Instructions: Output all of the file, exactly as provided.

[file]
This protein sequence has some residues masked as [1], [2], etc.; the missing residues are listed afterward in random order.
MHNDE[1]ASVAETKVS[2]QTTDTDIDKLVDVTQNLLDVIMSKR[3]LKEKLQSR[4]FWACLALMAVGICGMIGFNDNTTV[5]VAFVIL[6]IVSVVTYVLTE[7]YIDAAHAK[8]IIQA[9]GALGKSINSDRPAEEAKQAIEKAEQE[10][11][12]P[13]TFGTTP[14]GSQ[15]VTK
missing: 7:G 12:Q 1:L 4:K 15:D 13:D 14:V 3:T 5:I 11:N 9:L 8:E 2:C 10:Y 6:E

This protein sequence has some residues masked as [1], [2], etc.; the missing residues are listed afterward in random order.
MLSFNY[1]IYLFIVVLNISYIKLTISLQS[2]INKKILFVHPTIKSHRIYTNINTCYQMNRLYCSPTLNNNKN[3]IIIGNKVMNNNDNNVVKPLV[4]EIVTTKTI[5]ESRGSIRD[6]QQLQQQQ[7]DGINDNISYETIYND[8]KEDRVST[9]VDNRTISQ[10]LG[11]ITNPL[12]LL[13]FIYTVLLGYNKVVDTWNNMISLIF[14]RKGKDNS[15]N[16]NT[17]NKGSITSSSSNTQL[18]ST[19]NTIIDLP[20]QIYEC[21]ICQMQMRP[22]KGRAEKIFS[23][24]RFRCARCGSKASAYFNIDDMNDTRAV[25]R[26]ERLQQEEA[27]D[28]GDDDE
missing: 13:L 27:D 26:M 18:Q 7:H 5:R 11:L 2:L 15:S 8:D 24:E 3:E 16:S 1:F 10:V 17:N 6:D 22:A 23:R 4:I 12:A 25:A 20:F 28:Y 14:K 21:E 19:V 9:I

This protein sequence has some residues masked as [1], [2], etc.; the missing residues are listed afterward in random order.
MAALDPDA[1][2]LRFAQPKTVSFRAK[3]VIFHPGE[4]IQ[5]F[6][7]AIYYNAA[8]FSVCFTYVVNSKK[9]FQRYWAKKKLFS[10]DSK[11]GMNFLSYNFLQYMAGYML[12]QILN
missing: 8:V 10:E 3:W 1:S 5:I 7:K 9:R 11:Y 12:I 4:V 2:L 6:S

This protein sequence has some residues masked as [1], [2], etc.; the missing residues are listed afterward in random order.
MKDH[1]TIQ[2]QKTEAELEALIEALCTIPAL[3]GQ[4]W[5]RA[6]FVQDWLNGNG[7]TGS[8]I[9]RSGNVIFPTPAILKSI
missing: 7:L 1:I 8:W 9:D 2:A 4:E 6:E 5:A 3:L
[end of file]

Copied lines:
This protein sequence has some residues masked as [1], [2], etc.; the missing residues are listed afterward in random order.
MHNDE[1]ASVAETKVS[2]QTTDTDIDKLVDVTQNLLDVIMSKR[3]LKEKLQSR[4]FWACLALMAVGICGMIGFNDNTTV[5]VAFVIL[6]IVSVVTYVLTE[7]YIDAAHAK[8]IIQA[9]GALGKSINSDRPAEEAKQAIEKAEQE[10][11][12]P[13]TFGTTP[14]GSQ[15]VTK
missing: 7:G 12:Q 1:L 4:K 15:D 13:D 14:V 3:T 5:I 11:N 9:L 8:E 2:C 10:Y 6:E

This protein sequence has some residues masked as [1], [2], etc.; the missing residues are listed afterward in random order.
MLSFNY[1]IYLFIVVLNISYIKLTISLQS[2]INKKILFVHPTIKSHRIYTNINTCYQMNRLYCSPTLNNNKN[3]IIIGNKVMNNNDNNVVKPLV[4]EIVTTKTI[5]ESRGSIRD[6]QQLQQQQ[7]DGINDNISYETIYND[8]KEDRVST[9]VDNRTISQ[10]LG[11]ITNPL[12]LL[13]FIYTVLLGYNKVVDTWNNMISLIF[14]RKGKDNS[15]N[16]NT[17]NKGSITSSSSNTQL[18]ST[19]NTIIDLP[20]QIYEC[21]ICQMQMRP[22]KGRAEKIFS[23][24]RFRCARCGSKASAYFNIDDMNDTRAV[25]R[26]ERLQQEEA[27]D[28]GDDDE
missing: 13:L 27:D 26:M 18:Q 7:H 5:R 11:L 2:L 15:S 8:D 24:E 3:E 16:S 1:F 10:V 17:N 6:D 22:A 23:R 4:I 12:A 25:A 20:F 28:Y 14:K 21:E 19:V 9:I

This protein sequence has some residues masked as [1], [2], etc.; the missing residues are listed afterward in random order.
MAALDPDA[1][2]LRFAQPKTVSFRAK[3]VIFHPGE[4]IQ[5]F[6][7]AIYYNAA[8]FSVCFTYVVNSKK[9]FQRYWAKKKLFS[10]DSK[11]GMNFLSYNFLQYMAGYML[12]QILN
missing: 8:V 10:E 3:W 1:S 5:I 7:K 9:R 11:Y 12:I 4:V 2:L 6:S

This protein sequence has some residues masked as [1], [2], etc.; the missing residues are listed afterward in random order.
MKDH[1]TIQ[2]QKTEAELEALIEALCTIPAL[3]GQ[4]W[5]RA[6]FVQDWLNGNG[7]TGS[8]I[9]RSGNVIFPTPAILKSI
missing: 7:L 1:I 8:W 9:D 2:A 4:E 6:E 5:A 3:L